Port Security Firms at Defendory”


Two leading international firms in the field of Ports Security, SGS of Switzerland and Nuctech of China, were first-time participants in the Defendory Exhibition.

from left: Mr Andy Liu (Nutech company), Mr Thomas Revillard (SGS company), Mr Pantelis Fourniadis, Mr Conny Michalopoulos

SGS are leaders in the field of inspection, while Nuctech is a manufacturer of advanced X ray scanners for inspecting cargoes on trucks and in containers. The two companies have formed a partnership to undertake projects in Trade Facilitation for ports, having as one of their targets the Greek market.

Economic Outlook spoke with Mr. Andy Liu, Marketing Manager of Nuctech, and Mr. Thomas Revillard, Vice President of SGS at Defendory International 2008 held last month at the Hellenikon Exhibition Center.

Q: What does the SGS-Nuctech partnership hope to bring to Greece?

• Revillard: SGS and Nuctech have joined forces to offer solutions in the field of “trade facilitation and security reinforcement” for the Greek ports. The objective is to streamline the processing of cargo through a port, while still ensuring that cargos are properly inspected for security and customs purposes.

Q: Is this a new field for SGS and Nuctech?

§ Liu: Not really. Nuctech has been producing advanced scanners for cargo inspection for more than 10 years, and we have scanners installed in over ____ ports worldwide.
§ Revillard: SGS also has a long history, more than 50 years, providing inspection services to ports and to cargo shippers. Through our partnership with Nuctech now we are offering a complete trade facilitation solution to the market.

Can you describe how “Trade facilitation” works?

• Revillard: “Trade Facilitation” uses modern techniques of automation to streamline the processing of cargo through the ports, along with advanced scanners and computerized risk management tools to ensure that cargos are properly inspected for security and customs purposes. All the cargo manifests are sent electronically from the port and analyzed by the computerized risk management system before the ship even reaches the dock. Transactions are characterized according to their level of risk, and the resources for cargo machine scanning and human inspection are concentrated on specific risk cargos, according to scientific algorithms based on historical experience and the criteria of the port, customs, and other government and security authorities.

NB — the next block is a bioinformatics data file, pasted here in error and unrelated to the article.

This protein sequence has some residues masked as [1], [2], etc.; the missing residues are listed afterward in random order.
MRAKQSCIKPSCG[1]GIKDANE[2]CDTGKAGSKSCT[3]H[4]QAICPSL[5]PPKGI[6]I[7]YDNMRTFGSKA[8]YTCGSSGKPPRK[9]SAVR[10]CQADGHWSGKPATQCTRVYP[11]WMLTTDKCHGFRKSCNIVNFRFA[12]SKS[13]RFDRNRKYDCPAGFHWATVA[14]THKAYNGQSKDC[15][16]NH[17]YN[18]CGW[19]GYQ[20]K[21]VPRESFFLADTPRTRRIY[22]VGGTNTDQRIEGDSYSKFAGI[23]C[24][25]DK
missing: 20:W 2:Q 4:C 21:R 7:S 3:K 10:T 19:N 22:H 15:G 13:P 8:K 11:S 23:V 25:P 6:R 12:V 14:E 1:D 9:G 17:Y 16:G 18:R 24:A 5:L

Q: Gre ece is well positioned as a trade crossroads, but cargo volumes at our ports are not growing as much as hoped. Could “trade facilitation” improve this current situation?

• Revillard: Yes, we believe trade facilitation could be very helpful to the commercial operation of Greek ports. Most of the world’s major ports use “Trade Facilitation” techniques with very good results. Cargo moves thru the port in a matter of hours from the time the ship docks until the cargo is on its way to be delivered. This makes those ports more attractive to shippers, as less time wasted means greater profits and improved ability to satisfy customers.

Q: But doesn’t the type of streamlined operation you’re discussing raise the chances of dangerous cargos being allowed into the country?

• Liu: Actually, it’s the opposite. Cargo containers and trucks can now be scanned very quickly and with almost total accuracy. Nuctech’s newest “Fast Scan” scanners can analyze completely the contents of a cargo, while the truck is driving through with no stopping. Even at speeds of 15 km/hour, the scanners are able to “see” the contents clearly. Manual methods of cargo inspection are much slower and therefore could not be applied to 100\% shipments. Scanners offer a good alternative solution enabling the increase of inspection and effective results in terms of stopping such things as terrorist weapons, illegal drugs, radioactive sources/waste, people smuggling, etc. The newest scanners can also incorporate capabilities for license plate and cargo container ID number recognition, truck chassis inspection, as well as many others for enhancing port security within a very short period of time.

Q: How would the SGS-Nuctech approach affect Greek ship owners and shipping companies?

• Revillard: Ship owners would benefit from having better functioning ports where automation methods speed the offloading of cargo and thus reduce turnaround time at the terminal.